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Self-organization of knowledge economies

  • Lafond, Francois

    ()

    (UNU-MERIT / MGSoG)

Suppose that homogenous agents fully consume their time to invent new ideas and learn ideas from their friends. If the social network is complete and agents pick friends and ideas of friends uniformly at random, the distribution of ideas’ popularity is an extension of the Yule-Simon distribution. It has a power-law tail, with an upward or downward curvature. For infinite population it converges to the Yule-Simon distribution. The power law is steeper when innovation is high. Diffusion follows S-shaped curves.

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Paper provided by United Nations University - Maastricht Economic and Social Research Institute on Innovation and Technology (MERIT) in its series MERIT Working Papers with number 040.

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Date of creation: 2013
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Handle: RePEc:unm:unumer:2013040
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  1. Matthew O. Jackson & Brian W. Rogers, 2007. "Meeting Strangers and Friends of Friends: How Random Are Social Networks?," American Economic Review, American Economic Association, vol. 97(3), pages 890-915, June.
  2. Cowan, Robin & Jonard, Nicolas, 2004. "Network structure and the diffusion of knowledge," Journal of Economic Dynamics and Control, Elsevier, vol. 28(8), pages 1557-1575, June.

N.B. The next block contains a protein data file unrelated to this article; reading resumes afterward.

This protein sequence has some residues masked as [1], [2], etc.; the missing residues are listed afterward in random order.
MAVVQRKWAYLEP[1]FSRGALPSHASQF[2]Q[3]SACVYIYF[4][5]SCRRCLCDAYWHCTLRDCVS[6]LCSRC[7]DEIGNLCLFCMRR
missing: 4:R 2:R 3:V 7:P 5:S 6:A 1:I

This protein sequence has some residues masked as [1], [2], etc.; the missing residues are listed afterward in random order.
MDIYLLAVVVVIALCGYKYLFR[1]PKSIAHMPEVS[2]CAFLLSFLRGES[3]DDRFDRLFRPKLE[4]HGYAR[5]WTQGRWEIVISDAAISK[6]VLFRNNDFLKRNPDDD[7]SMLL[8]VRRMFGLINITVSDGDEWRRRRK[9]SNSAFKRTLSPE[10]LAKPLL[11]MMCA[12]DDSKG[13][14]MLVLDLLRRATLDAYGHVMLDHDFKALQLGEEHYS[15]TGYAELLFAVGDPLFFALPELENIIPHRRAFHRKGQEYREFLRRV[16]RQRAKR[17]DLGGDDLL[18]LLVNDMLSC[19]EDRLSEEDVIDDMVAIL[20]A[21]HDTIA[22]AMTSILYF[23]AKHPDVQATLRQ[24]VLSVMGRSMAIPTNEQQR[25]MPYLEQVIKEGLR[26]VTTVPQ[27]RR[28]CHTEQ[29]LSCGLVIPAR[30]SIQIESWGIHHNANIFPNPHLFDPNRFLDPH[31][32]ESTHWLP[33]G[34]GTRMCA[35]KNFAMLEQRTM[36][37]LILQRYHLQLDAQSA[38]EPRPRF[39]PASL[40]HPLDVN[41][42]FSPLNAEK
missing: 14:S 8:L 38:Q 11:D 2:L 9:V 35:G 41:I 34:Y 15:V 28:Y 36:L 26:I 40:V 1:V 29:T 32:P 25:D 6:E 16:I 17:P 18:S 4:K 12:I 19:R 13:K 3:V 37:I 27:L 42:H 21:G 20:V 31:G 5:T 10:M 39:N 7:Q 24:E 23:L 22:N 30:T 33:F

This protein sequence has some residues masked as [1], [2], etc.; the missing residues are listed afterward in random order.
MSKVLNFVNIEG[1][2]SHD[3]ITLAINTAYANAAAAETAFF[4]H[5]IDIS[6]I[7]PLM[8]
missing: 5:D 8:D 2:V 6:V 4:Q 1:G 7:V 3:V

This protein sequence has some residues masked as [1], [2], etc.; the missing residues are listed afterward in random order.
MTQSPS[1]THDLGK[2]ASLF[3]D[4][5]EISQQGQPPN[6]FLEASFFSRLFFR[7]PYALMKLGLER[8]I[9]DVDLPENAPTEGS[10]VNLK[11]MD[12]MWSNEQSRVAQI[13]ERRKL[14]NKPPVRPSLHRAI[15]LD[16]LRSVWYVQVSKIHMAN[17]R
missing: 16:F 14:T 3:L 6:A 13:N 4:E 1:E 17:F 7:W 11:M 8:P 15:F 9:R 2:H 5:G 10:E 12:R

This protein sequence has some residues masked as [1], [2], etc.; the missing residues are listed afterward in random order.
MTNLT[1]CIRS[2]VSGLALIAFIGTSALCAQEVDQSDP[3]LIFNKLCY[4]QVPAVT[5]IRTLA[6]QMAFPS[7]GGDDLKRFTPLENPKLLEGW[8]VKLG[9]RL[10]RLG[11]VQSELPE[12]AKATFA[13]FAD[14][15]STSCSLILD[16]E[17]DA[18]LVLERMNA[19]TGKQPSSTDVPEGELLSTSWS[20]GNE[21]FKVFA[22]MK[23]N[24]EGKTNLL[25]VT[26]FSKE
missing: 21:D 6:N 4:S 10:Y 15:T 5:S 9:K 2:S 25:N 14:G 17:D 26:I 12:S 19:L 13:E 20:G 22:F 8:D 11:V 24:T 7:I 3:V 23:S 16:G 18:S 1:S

3. Paul M Romer, 1999. "Endogenous Technological Change," Levine's Working Paper Archive 2135, David K. Levine.
  4. Sen, Amartya, 2001. "Development as Freedom," OUP Catalogue, Oxford University Press, number 9780192893307, March.
  5. H. Peyton Young, 2009. "Innovation Diffusion in Heterogeneous Populations: Contagion, Social Influence, and Social Learning," American Economic Review, American Economic Association, vol. 99(5), pages 1899-1924, December.
  6. Lafond, Francois, 2012. "Learning and the structure of citation networks," MERIT Working Papers 071, United Nations University - Maastricht Economic and Social Research Institute on Innovation and Technology (MERIT).
  7. Geroski, Paul A, 1999. "Models of Technology Diffusion," CEPR Discussion Papers 2146, C.E.P.R. Discussion Papers.
  8. Stefano Breschi & Francesco Lissoni, 2009. "Mobility of skilled workers and co-invention networks: an anatomy of localized knowledge flows," Journal of Economic Geography, Oxford University Press, vol. 9(4), pages 439-468, July.
  9. Benjamin Moll & Robert E. Lucas, 2011. "Knowledge Growth and the Allocation of Time," 2011 Meeting Papers 1030, Society for Economic Dynamics.
  10. Jovanovic, Boyan & Rob, Rafael, 1989. "The Growth and Diffusion of Knowledge," Review of Economic Studies, Wiley Blackwell, vol. 56(4), pages 569-82, October.
  11. König, Michael & Lorenz, Jan & Zilibotti, Fabrizio, 2012. "Innovation vs imitation and the evolution of productivity distributions," CEPR Discussion Papers 8843, C.E.P.R. Discussion Papers.
  12. Cohen, Wesley M & Levinthal, Daniel A, 1989. "Innovation and Learning: The Two Faces of R&D," Economic Journal, Royal Economic Society, vol. 99(397), pages 569-96, September.
  13. Arthur, W Brian, 1989. "Competing Technologies, Increasing Returns, and Lock-In by Historical Events," Economic Journal, Royal Economic Society, vol. 99(394), pages 116-31, March.
  14. Kirman, Alan, 1993. "Ants, Rationality, and Recruitment," The Quarterly Journal of Economics, MIT Press, vol. 108(1), pages 137-56, February.
  15. Lucas, Robert Jr., 1988. "On the mechanics of economic development," Journal of Monetary Economics, Elsevier, vol. 22(1), pages 3-42, July.
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